- Massive genome-wide association studies simultaneously succeeded and failed: dozens of these studies were performed this year on a totally unprecedented scale, requiring large international collaborations and sample sizes in the tens of thousands. They were tremendous successes, in that they yielded hundreds of new genes linked to common diseases, and provided novel insights into the molecular pathways underlying these conditions; but (for various reasons) they simultaneously failed almost entirely to uncover the large-effect risk variants required for personal genomics to provide clinically-relevant predictions.
- Open-source personal genomics started to take shape: The SNPedia wiki - a freely accessible repository of information about the most widely-used type of genetic variants, known as SNPs - has been around since 2006, but this is the year that it really came into its own. Firstly, the growing popularity of SNP-based personal genomics meant that suddenly there were lots of people who really wanted to know what all the fuss was about rs4420638; and secondly, the Promethease tool developed by SNPedia co-founder Mike Cariaso made it easy for personal genomics customers to compare their raw data from 23andMe or deCODEme against the entries in the SNPedia database. Promethease lacks the fancy interface and detailed annotation of the personal genomics company databases, but it's a testament to the bio-hacker spirit - and a sign of things to come.
- There were ominous rumblings from regulators: the personal genomics industry has been walking a regulatory tight-rope from the very beginning, wanting to attract customers with the promise of learning information relevant to their health while simultaneously avoiding the regulatory obstacles associated with performing clinical diagnostics. This tension has drawn criticism from a number of angles, most dramatically from regulatory bodies in New York and California: in June, for instance, California's Department of Public Health sent cease-and-desist letters to 13 direct-to-consumer genetic testing companies insisting on changes to their operating procedures (to varied responses). Although that little fracas now appears to have simmered down, US federal bodies are also slowly moving into action. The field clearly needs oversight to weed out the bottom-dwellers (see above), but excessively conservative regulation could stifle innovation in the industry, with adverse consequences for the whole field of personalised medicine.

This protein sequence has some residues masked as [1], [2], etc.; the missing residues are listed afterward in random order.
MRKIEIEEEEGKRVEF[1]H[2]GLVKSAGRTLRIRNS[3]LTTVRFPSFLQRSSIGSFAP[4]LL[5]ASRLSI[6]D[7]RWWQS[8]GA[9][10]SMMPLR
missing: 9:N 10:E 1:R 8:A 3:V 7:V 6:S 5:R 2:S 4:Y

So the end of 2008 sees the field in a state of turmoil, with the industry caught between the excitement of rapidly developing technology on one hand and the deep uncertainty in the regulatory situation on the other. What will 2009 bring? I'll have some predictions in an upcoming post.
In the meantime, feel free to add your personal highlights in the comments.
Great recap of 2008. One comment: do you think the partnership between Navigenics and MDVIP (http://blog.navigenics.com/articles/national_physician_group_mdvip_part…) puts to rest the question of whether at least some of the DTC companies are claiming clinical utility for their services?
If Navigenics provides data that will be integrated into an individual's health care regime, through "consultation with their personal physician and a board-certified genetic counselor," can they, or others in the industry, continue to claim that they are not performing a clinical service?